How to use your smartphone as a webcam

This is actually really easy to do and works surprisingly well

As people work from home webcams are becoming increasingly more valuable, but did you know that with a few tweaks, you can use your phone’s front-facing camera as a webcam with your computer?

That said, it’s a multi-step process, so if you want to do this, it will take a few minutes. The setup is also different depending on your phone and computer combination. For instance, if you have a Mac and an iPhone, I found this works well. On the other hand, Android and Mac was another story.

Mac + iPhone

If you have both a Mac and an iPhone, you likely don’t need this trick since most Macs have built-in webcams. However, if you’re computer camera is broken, you can download the Epoch Camera app on your phone (or iPad), and a set of drivers on your Mac, then you’re good to go.

You just need to make sure that you’re connected to the same Wi-Fi network, and if you have the app and the programs both installed, it automatically works.

Take note: for all of these solutions that require Epoch Cam, you’ll need to either use headphones with a mic or your computer’s built-in mic if it has one. You can’t talk through the free version of the app, and it costs $6.99 CAD on Android and $10.99 on iOS. Still, this is a lot less compared to the cost of most webcams.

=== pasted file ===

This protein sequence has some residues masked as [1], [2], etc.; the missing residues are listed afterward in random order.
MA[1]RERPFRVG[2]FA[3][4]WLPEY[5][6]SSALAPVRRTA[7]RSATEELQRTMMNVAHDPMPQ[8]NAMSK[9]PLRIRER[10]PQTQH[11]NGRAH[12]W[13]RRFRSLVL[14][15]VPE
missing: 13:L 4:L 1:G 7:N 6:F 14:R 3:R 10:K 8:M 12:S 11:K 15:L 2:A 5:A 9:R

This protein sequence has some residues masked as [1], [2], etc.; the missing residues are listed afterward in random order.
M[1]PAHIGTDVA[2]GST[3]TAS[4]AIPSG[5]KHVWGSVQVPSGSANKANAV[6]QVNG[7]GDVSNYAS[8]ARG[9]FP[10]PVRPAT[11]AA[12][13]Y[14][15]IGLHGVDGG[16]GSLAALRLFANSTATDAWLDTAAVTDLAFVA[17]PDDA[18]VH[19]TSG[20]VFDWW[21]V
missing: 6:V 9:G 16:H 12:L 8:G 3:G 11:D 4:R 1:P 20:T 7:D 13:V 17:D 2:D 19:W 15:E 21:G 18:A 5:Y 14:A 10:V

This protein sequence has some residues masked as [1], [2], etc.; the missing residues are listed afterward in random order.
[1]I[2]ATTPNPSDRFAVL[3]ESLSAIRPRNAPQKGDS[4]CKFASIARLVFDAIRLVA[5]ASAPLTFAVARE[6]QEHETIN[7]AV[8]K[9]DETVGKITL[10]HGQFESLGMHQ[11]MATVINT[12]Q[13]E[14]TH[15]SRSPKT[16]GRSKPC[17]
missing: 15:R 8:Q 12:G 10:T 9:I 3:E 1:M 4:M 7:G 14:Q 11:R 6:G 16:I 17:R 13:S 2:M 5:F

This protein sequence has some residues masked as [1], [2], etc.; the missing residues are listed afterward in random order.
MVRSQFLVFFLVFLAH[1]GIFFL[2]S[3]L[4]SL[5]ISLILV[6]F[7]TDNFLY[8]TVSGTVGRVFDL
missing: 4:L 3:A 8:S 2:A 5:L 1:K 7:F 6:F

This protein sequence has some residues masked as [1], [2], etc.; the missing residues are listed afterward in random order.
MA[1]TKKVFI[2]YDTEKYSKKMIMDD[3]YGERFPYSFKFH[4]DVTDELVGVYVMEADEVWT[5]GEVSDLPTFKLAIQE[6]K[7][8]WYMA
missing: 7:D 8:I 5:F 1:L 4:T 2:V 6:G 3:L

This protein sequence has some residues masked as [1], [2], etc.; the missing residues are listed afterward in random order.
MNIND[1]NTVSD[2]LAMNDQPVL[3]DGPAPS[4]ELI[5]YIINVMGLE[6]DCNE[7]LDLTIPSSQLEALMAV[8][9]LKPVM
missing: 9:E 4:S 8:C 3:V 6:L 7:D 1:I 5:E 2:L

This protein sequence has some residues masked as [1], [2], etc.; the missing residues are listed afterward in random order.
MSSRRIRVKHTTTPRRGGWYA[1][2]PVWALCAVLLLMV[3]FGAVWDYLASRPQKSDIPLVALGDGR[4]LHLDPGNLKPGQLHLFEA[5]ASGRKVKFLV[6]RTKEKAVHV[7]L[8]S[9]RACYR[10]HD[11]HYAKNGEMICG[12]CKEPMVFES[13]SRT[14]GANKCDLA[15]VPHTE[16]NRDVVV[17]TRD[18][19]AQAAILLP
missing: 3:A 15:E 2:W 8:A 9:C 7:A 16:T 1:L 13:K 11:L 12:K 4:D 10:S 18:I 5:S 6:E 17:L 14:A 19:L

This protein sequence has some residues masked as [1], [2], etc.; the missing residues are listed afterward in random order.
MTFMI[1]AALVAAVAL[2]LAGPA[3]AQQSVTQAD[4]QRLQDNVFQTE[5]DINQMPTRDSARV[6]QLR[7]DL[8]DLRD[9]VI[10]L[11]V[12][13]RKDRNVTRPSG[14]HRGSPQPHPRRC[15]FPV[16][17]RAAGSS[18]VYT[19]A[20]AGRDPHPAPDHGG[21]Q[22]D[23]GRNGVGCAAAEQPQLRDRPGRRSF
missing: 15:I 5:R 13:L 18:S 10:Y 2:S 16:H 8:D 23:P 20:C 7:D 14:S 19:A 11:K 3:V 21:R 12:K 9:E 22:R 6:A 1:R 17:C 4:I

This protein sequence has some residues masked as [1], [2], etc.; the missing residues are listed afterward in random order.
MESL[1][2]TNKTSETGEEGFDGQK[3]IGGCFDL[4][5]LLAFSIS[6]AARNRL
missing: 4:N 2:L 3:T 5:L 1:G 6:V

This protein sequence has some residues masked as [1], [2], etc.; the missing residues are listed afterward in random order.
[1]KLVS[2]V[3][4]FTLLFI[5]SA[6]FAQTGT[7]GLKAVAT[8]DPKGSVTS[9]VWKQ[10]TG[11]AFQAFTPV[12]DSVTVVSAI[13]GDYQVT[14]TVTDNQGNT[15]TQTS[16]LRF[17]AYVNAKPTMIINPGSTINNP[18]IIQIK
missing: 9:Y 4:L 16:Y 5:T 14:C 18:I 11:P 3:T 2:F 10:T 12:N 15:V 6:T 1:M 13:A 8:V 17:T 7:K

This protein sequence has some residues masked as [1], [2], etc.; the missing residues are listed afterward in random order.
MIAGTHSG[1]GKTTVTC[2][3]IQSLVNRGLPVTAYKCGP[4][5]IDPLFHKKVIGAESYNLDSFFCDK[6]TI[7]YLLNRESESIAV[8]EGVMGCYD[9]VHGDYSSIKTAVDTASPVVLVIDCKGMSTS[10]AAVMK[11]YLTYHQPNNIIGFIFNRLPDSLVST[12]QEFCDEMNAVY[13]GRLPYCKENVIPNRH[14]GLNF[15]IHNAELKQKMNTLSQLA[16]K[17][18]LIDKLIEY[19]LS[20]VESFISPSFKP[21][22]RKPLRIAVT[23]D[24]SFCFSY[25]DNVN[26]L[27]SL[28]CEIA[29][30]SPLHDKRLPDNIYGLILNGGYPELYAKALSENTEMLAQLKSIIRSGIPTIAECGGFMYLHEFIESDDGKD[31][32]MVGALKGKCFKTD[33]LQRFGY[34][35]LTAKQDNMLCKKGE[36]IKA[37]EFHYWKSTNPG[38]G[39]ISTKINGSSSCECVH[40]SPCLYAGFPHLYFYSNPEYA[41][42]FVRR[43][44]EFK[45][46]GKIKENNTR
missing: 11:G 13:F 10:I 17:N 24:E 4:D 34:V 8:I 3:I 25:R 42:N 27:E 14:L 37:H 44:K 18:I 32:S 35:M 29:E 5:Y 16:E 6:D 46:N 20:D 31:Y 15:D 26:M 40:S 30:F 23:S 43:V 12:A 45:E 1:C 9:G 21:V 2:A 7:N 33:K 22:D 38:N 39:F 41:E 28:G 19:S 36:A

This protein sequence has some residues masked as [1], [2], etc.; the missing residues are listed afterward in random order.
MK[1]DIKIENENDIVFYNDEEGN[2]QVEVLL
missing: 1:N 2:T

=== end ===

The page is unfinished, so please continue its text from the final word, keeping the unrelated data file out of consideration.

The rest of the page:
You can download the drivers for Epoch Cam on the Kinoni website. 

Mac + Android

You can also use Epoch Cam to connect an Android phone to your Mac, but as far as I can tell this feature is still in beta and doesn’t work nearly as well. In the free version of the software on Android, there’s no way to choose which camera to use, so it defaulted to the back camera on my OnePlus 8 Pro, and it would only focus on things that were about half an inch in front of it.

The setup is still the same. Download the app on your phone, install the drivers from Kinoni.com, connect to the same Wi-Fi, and you’re good to go.

I had to close and re-open the app a few times to get it working, but once it connected the first time solidly, it was pretty good. On a Pixel 3, I was still locked to the rear camera, but the focus was much clearer.

Windows + Android

Once again, you can use Epoch Cam, but it’s limited options on Android make it one of the worst choices. There is also a popular tool called DroidCam that works a bit better.

The DroidCam setup is a little less streamlined compared to Epoch Cam, but I think most people should be able to figure it out. Of course, you’ll need to download the app on your phone and a companion client on your PC. You can download it from dev47app.com.

Then open the client and the app on the same Wi-Fi network. On your PC, it will ask you to input the Wi-Fi IP address and the ‘DroidCam Port,’ which are presented in the app.

You can download DroidCam for free.

Windows + iPhone

Once again, we’re back to Epoch Cam. It works the same as it did above, but you’ll need to download the Windows Drivers instead of the Mac ones.

While there are several other free apps available on both iOS and Android that can do this, I found that the convenience of Epoch Cam and the features of DroidCam to work well. They’re also both easy enough to use, so most people should be able to figure them out.